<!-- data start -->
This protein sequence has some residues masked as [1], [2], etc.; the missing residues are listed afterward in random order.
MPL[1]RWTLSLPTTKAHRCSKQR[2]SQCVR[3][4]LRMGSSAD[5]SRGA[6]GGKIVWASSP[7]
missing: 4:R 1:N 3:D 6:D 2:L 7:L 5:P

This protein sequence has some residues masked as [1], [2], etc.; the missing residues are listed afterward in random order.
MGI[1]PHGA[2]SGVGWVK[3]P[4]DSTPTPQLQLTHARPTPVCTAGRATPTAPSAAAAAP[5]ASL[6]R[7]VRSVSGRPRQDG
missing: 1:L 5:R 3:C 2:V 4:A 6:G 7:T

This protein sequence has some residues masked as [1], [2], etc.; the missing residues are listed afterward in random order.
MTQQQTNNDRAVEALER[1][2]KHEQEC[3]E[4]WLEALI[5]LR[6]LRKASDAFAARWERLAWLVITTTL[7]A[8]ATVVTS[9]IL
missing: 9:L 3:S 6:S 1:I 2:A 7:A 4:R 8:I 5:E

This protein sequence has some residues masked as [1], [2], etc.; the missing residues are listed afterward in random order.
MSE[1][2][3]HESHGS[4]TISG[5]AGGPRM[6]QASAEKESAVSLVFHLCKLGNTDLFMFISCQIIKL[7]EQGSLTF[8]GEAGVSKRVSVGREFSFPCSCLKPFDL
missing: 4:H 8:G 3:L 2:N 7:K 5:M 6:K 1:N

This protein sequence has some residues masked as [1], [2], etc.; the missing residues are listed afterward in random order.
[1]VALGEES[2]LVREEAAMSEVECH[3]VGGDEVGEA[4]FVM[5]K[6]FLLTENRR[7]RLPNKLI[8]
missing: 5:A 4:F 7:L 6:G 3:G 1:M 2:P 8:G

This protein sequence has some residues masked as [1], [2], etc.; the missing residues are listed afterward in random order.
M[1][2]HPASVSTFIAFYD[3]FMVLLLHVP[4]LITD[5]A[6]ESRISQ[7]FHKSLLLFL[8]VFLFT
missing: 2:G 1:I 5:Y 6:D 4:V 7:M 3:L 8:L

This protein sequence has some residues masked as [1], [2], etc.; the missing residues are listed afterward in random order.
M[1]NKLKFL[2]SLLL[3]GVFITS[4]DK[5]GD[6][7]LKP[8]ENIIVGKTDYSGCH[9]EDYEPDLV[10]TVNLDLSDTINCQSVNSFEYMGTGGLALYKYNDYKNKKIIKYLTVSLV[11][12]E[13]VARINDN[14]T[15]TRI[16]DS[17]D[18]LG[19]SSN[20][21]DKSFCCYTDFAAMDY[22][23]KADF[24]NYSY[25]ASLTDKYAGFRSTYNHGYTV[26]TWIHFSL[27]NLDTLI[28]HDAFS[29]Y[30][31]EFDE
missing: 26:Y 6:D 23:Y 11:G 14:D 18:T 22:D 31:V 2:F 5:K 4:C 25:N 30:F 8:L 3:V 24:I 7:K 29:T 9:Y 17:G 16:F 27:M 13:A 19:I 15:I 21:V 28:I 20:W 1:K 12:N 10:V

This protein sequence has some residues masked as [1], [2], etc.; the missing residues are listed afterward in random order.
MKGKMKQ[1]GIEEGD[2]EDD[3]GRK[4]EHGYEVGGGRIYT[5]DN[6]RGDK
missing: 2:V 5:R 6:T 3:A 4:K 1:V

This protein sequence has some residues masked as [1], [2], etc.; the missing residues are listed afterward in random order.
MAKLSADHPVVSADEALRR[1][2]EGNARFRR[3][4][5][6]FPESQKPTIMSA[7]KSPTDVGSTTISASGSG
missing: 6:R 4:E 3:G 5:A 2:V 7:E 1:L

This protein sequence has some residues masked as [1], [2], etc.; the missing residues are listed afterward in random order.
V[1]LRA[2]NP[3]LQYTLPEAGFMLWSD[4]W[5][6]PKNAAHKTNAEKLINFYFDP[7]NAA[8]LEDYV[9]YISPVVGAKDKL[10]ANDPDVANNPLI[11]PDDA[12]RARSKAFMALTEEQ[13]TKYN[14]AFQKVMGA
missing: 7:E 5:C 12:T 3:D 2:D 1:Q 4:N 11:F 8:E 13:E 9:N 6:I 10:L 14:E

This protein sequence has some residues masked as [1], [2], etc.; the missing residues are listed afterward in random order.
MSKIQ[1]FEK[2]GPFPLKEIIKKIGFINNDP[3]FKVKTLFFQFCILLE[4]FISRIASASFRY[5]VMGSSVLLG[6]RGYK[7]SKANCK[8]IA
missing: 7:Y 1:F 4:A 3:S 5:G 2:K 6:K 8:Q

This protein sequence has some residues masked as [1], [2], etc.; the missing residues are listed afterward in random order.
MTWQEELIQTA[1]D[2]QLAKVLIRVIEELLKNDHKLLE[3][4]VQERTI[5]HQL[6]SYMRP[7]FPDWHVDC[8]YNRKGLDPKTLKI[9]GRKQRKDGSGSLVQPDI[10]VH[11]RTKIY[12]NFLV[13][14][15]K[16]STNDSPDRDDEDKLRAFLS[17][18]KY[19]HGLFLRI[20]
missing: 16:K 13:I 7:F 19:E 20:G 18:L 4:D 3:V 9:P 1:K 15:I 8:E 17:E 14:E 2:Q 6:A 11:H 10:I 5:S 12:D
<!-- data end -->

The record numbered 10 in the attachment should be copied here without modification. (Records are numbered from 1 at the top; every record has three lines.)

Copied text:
This protein sequence has some residues masked as [1], [2], etc.; the missing residues are listed afterward in random order.
V[1]LRA[2]NP[3]LQYTLPEAGFMLWSD[4]W[5][6]PKNAAHKTNAEKLINFYFDP[7]NAA[8]LEDYV[9]YISPVVGAKDKL[10]ANDPDVANNPLI[11]PDDA[12]RARSKAFMALTEEQ[13]TKYN[14]AFQKVMGA
missing: 7:E 5:C 12:T 3:D 2:D 1:Q 4:N 11:F 8:E 13:E 9:N 6:I 10:L 14:E